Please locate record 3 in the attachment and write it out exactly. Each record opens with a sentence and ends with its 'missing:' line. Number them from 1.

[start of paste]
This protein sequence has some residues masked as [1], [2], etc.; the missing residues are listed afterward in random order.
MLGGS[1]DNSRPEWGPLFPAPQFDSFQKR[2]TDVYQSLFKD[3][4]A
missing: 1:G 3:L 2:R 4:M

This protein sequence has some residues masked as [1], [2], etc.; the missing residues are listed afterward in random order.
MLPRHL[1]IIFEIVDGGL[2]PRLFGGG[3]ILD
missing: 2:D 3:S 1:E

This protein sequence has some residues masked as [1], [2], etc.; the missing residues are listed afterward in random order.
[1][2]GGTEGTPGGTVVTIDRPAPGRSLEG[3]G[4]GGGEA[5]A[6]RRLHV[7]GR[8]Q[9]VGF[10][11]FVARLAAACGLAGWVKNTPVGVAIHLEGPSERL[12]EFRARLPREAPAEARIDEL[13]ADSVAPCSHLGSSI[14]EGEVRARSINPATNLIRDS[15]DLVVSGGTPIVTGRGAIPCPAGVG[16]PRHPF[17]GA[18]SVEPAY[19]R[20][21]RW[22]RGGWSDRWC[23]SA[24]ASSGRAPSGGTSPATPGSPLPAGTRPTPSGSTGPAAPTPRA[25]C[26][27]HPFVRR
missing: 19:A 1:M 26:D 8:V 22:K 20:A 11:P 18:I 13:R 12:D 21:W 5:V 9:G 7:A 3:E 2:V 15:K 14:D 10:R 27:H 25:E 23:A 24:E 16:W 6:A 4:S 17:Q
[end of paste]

This protein sequence has some residues masked as [1], [2], etc.; the missing residues are listed afterward in random order.
[1][2]GGTEGTPGGTVVTIDRPAPGRSLEG[3]G[4]GGGEA[5]A[6]RRLHV[7]GR[8]Q[9]VGF[10][11]FVARLAAACGLAGWVKNTPVGVAIHLEGPSERL[12]EFRARLPREAPAEARIDEL[13]ADSVAPCSHLGSSI[14]EGEVRARSINPATNLIRDS[15]DLVVSGGTPIVTGRGAIPCPAGVG[16]PRHPF[17]GA[18]SVEPAY[19]R[20][21]RW[22]RGGWSDRWC[23]SA[24]ASSGRAPSGGTSPATPGSPLPAGTRPTPSGSTGPAAPTPRA[25]C[26][27]HPFVRR
missing: 19:A 1:M 26:D 8:V 22:K 20:A 11:P 18:I 13:R 12:D 21:W 5:V 9:G 7:A 3:E 2:V 15:K 14:D 10:R 27:H 25:E 23:A 24:E 16:W 6:A 4:S 17:Q